Goal of activity: Update knowledge; help clinical decision-making.
Specific learning objectives: to improve knowledge and understanding of parasite protection in animals travelling to mainland Europe.
How we produced this module
Our modules start with a detailed outline and electronic literature search. We commission a collaborating author, who is a specialist in the module topic, to write a draft module. The collaborating author on this module was Ian Wright. The draft is circulated unsigned to a wide range of commentators, include practising first-opinion vets, other topic specialists, the companies that market any mentioned drugs and other organisations and individuals, as appropriate. They can raise points about the interpretation of evidence, ask questions that are important to clinical practice, and present alternative viewpoints. There is a rigorous editing and checking process and the result is a module that is evidence-based, impartial and relevant to clinical practice. The final module is unsigned because it is the result of collaboration.
Brianti E et al. Field evaluation of two different treatment approaches and their ability to control fleas and prevent canine leishmaniosis in a highly endemic area. PLOS Neglected Tropical Diseases 2016: doi :10.1371/journal.pntd.0004987.
de Marco M et al. Emergence of Babesia canis in southern England. Parasit Vectors 2017; 10: 241.
ESCCAP UK & Ireland. Echinococcus multilocularis treatment on return to the UK [website]. [Accessed 14.2.18].
ESCCAP. Worm control in dogs and cats. ESCCAP Guideline 01 Third Edition – July 2017.
Fourie JJ et al. Transmission of Ehrlichia canis by Rhipicephalus sanguineus ticks feeding on dogs and on artificial membranes. Vet Parasitol 2013; 197: 595-603.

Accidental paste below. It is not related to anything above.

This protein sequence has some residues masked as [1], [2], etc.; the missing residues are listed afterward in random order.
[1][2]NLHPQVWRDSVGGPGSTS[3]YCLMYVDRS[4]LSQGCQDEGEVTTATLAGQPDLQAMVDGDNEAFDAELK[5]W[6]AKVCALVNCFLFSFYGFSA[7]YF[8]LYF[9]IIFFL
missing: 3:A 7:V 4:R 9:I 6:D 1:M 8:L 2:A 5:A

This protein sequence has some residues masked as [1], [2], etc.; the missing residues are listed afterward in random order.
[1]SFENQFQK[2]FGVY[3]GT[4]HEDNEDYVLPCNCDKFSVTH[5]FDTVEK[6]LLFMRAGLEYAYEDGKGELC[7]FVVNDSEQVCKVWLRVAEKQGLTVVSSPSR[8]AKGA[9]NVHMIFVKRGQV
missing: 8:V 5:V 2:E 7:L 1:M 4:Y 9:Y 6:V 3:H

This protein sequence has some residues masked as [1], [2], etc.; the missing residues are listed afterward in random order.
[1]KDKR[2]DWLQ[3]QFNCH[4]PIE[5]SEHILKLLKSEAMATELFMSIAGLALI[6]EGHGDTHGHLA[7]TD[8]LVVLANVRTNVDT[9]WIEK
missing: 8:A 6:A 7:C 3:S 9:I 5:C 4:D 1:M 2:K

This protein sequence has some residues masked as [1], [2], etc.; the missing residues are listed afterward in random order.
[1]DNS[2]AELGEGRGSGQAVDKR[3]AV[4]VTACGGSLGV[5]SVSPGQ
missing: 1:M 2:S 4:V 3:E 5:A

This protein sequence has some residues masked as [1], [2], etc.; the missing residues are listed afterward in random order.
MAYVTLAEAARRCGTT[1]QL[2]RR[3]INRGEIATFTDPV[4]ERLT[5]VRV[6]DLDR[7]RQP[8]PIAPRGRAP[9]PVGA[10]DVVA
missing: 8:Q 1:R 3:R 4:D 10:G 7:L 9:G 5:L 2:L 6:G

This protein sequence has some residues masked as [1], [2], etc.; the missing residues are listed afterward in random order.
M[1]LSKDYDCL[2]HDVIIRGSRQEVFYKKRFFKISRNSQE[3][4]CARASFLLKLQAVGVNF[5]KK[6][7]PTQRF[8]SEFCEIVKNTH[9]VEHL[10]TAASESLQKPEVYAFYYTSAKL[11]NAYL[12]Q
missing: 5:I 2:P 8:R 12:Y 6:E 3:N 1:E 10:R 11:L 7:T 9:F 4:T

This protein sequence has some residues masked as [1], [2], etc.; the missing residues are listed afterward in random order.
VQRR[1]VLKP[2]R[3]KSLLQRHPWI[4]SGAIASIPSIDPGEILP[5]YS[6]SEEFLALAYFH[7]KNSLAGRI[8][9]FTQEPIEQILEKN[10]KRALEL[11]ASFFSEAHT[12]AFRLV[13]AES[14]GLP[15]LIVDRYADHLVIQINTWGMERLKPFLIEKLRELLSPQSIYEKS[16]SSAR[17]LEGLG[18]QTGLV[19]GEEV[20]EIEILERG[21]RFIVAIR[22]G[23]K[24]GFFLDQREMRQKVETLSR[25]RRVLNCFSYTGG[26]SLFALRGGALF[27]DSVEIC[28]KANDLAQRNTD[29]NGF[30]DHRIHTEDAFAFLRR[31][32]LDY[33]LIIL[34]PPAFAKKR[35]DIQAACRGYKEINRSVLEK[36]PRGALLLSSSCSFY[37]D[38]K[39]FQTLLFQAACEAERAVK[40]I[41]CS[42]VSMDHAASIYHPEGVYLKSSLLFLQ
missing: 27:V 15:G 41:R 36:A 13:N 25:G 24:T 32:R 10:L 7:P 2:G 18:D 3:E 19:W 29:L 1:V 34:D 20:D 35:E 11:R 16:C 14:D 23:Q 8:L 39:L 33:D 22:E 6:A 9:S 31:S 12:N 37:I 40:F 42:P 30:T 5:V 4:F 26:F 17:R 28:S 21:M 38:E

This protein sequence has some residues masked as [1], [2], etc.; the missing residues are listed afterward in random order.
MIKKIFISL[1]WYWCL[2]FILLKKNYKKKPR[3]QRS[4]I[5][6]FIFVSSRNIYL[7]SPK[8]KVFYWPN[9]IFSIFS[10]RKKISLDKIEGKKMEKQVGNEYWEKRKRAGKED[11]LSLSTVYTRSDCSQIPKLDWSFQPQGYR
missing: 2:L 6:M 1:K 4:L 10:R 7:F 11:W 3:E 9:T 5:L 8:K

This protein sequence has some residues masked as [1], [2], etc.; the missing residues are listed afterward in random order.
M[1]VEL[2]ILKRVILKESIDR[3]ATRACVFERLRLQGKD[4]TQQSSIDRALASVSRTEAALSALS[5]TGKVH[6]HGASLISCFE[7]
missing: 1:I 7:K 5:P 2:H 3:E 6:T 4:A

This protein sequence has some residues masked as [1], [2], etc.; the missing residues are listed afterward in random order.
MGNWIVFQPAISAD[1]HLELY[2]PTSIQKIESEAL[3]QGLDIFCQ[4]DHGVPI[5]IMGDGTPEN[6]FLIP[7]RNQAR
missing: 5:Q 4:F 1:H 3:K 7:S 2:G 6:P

Department of Environment, Food and Rural Affairs. New rules mean it will be easier and cheaper to travel abroad with pets, 2011 [online press release]. (Accessed 14.2.18)
Hansford KM etl al. Importation of a Hyalomma lusitanicum tick into the UK on a dog. Vet Rec 2016; 179: 415.
Hansford KM et al. Potential risk posed by the importation of ticks into the UK on animals: records from the Tick Surveillance Scheme. Vet Rec 2017: doi: 10.1136/vr.104263.
Little SE. Changing paradigms in understanding transmission of canine tick-borne diseases: the role of interrupted feeding and intrastadial transmission. Proceedings of the 2nd Canine Vector-Borne Disease (CVBD) Symposium; 2007 April 25-28; Mazara del Vallo, Sicily, Italy. Germany: Bayer HealthCare; 2007. P. 30–4.
Oksanen A et al. The geographical distribution and prevalence of Echinococcus multilocularis in animals in the European Union and adjacent countries: a systematic review and meta-analysis. Parasit Vectors 2016; 9: 519.
Pettersson JH-O et al. Prevalence of tick-borne encephalitis virus in Ixodes ricinus ticks in northern Europe with particular reference to Southern Sweden. Parasit Vectors 2014; 7: 102.
Phipps L et al. Babesia canis detected in dogs and associated ticks from Essex. Vet Rec 2016; 178: 243-4.
Woodmansey D. ‘New tick-borne disease confirmed in UK dogs’. Veterinary Times 2016; 46: 1